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L.A. Lifeguards Get 10% Raise, Retirees Get 0%

Los Angeles County Beach Lifeguards and other public employees will receive the equivalent of a 10 percent pay raise over the next two years, while retirees on Social Security will receive zero increases.

Because inflation supposedly is non-existent, millions of California senior citizens who depend on every dollar from their Social Security pensions will get no Cost of Living Adjustment (COLA) over the next two years. This is the first “zero increase” since automatic adjustments were adopted into law in 1975.

The Service Employees International Union 721, with 55,000 members, celebrated their victory with a banner on their website enitled: “Contract Settlement* Raises Up ALL of LA County!”

The union deal provides pay increases to all Los Angeles County union employees:

  • +3% October 1, 2015
  • +3% October 1, 2016
  • +2% October 1, 2017
  • +2% April 1, 2018

But the contract is also loaded with other goodies that substantially push compensation, benefits and pensions much higher:

  • Additional salary increases (beyond the general raises) for 25 percent of workforce; $15/hour minimum wage for all union members by 2018;
  • $100-300/month increase in county contribution to medical premium increases; and
  • “Path to Permanency” for temporary workers;
  • Additional vacation accrual (up to an extra week) for employees after 20 years of service;
  • Higher premium pay for evening, night shift and standby duty; and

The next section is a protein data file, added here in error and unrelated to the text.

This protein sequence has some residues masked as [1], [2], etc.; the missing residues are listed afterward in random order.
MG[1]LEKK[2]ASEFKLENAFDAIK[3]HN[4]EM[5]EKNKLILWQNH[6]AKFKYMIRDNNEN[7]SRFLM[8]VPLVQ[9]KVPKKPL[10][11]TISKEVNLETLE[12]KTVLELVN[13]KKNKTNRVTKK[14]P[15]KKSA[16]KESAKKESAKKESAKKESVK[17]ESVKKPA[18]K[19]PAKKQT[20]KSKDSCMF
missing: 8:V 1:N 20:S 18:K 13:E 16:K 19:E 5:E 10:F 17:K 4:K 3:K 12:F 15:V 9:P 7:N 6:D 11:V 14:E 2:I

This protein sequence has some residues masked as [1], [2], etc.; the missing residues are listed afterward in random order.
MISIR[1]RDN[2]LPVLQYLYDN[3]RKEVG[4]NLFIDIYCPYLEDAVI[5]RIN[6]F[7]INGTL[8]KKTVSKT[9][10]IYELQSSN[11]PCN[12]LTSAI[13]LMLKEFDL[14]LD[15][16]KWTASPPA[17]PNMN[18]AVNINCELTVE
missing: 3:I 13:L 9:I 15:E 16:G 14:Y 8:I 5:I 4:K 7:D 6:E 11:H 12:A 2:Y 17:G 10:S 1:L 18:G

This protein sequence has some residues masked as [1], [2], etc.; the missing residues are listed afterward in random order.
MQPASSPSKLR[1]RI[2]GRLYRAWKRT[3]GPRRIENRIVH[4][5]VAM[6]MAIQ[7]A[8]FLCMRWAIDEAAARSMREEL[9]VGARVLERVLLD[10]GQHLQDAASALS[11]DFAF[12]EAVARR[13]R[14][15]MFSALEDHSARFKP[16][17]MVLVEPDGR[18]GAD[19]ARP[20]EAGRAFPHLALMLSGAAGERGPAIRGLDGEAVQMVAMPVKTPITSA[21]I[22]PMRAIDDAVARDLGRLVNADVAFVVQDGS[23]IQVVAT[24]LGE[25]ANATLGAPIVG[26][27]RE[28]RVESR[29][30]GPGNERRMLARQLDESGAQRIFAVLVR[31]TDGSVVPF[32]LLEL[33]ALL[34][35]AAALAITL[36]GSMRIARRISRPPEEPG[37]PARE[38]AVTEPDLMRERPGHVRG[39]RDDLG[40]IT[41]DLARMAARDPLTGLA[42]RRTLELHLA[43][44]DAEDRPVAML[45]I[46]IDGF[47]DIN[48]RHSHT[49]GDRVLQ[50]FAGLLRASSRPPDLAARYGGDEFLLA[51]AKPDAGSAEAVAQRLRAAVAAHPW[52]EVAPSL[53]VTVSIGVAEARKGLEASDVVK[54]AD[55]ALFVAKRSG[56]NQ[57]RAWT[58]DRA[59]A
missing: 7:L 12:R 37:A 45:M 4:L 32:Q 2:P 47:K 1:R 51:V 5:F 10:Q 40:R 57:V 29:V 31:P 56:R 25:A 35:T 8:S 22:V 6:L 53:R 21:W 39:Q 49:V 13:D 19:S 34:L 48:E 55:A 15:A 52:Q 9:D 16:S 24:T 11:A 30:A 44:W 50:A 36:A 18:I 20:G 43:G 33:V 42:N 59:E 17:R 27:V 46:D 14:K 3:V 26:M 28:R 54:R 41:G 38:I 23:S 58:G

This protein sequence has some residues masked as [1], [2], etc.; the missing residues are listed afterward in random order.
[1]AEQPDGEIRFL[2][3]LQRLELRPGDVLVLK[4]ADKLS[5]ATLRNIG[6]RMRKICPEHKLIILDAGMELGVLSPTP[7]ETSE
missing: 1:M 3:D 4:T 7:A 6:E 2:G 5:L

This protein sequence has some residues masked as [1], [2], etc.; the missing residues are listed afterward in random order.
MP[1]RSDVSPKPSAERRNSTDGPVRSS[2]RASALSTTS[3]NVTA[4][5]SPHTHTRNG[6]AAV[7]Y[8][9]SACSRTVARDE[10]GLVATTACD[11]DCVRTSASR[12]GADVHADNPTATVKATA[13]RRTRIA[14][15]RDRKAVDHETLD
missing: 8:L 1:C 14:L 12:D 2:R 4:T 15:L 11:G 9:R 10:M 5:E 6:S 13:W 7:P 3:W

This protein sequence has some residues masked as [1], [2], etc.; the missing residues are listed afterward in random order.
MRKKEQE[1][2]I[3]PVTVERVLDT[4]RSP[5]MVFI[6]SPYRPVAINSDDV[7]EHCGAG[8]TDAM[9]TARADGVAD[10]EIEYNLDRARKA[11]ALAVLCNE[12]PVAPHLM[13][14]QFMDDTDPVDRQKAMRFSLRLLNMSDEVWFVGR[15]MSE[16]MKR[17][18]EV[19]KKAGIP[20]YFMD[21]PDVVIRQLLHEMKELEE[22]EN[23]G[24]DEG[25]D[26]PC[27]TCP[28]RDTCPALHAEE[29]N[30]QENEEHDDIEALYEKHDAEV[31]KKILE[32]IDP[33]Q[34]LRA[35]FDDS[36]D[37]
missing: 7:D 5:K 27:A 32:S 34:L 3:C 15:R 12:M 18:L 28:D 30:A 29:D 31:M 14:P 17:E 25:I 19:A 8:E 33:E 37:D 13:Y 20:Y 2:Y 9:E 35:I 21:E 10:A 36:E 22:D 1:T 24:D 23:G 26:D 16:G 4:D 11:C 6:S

• Cesar Chavez Day becomes an extra paid holiday in 2017.

Adding in what unions call a twenty-five year “BREAKTHROUGH!” for new benefits; it appears that the contract adds at least the equivalent of four percent to compensation.

But the California Public Employees Retirement System (CalPERS) and all other public employee in California deem “any one-time or ad hoc payments” for such items as bonuses, housing or transportation reimbursements, overtime allowances, uniform allowances, vacation time and etc. as “pensionable compensation.”

With the combination of the 3 percent annual pay increases and 4 percent immediate benefit increases, public employees in Los Angeles County just receivedwhat appears to be a 10 percent pension spike this year and big increases over the next three years.

Los Angeles County in April unveiled what it called a balanced budget proposal for Fiscal Year 2015-16 totaling $26.923 billion, which included expanding it 101,296 budgeted positions. The total current cost increase and long-term pension cost increase were not disclosed.

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